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Wednesday, June 27, 2007

 
The Fan-Fiction Age of Superhero Comics -- Over at Dick Hates Your Blog, Mr. Hyacinth observes the schism between fans of Brad Meltzer's lousy superhero comics versus Brian Michael Bendis's. Meltzer takes the baton as the leader in the race to create the worst superhero comics available today, but Bendis makes a strong second-place showing. The fact of the matter is, both are guilty of being master planners in the current, awful Fan-Fiction Age of superhero comics. From Straczynski's Spider-Man to Millar's Civil War, from Johns's Infinite Crisis to Bendis and Meltzer's narrative ass-rape of Marvel and DC's two top team titles (or TTTT as I like to call 'em), any informed observer of the current state of Marvel and DC's "universes" can see that the past few years are populated almost solely by events and storylines that just cry out to be retconned out of existence by creators who are actually committed to telling good stories with every drop of their creative gifts they can muster.

Unfortunately, the days when top creators were willing to give their all to corporations servicing superhero trademarks seem long past. I remember vividly when Frank Miller came along and reinvigorated Daredevil; when Walt Simonson showed us why Thor was so goddamned cool; when Claremont and Byrne were humble enough to exercise their talent before their egos and create probably the best X-Men comics ever created; when Alan Moore took Swamp Thing from industry joke (sorry, Mike!) to the most compelling comic book being published.

Creators today -- the smart ones -- take their best work to companies that will allow them to own their own work. So it's hard to imagine who the next Frank Miller or Alan Moore or whoever will be. Not that we need anyone to rehash those creator's visions or steal their best ideas -- that kind of bullshit is what has gotten us where we are now in corporate superhero comics. No, what is needed is, to paraphrase Alan Moore, someone to come along and twist the knobs to a setting no one ever thought of before. A new paradigm that makes corporate superhero comics not only readable, but fun and entertaining again.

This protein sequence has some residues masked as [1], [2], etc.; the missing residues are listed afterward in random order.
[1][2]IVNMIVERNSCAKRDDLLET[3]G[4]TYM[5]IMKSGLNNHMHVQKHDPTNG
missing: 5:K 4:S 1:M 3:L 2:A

Marvel and DC will probably have to shift some paradigms of their own, first, though. It wasn't that long ago, but can you imagine Marvel giving Grant Morrison a free hand to do what he did with New X-Men in today's market? Sure, DC let Darwyn Cooke create New Frontier, but why not allow someone that gifted and committed to the genre to just take over one of the main titles? Why ghettoize the quality stories while dosing fanboy junkies with the sort of continuity porn found in Meltzer/Bendis/et al's "hot" titles?

Another observation Moore once made was that he tried to give readers what they needed, not what they wanted. It may be a subtle distinction, but it's at the heart of what is wrong with corporate superhero comics at the moment, and why the direct market is locked in the death-grip of The Fan-Fiction Age of Superhero Comics.

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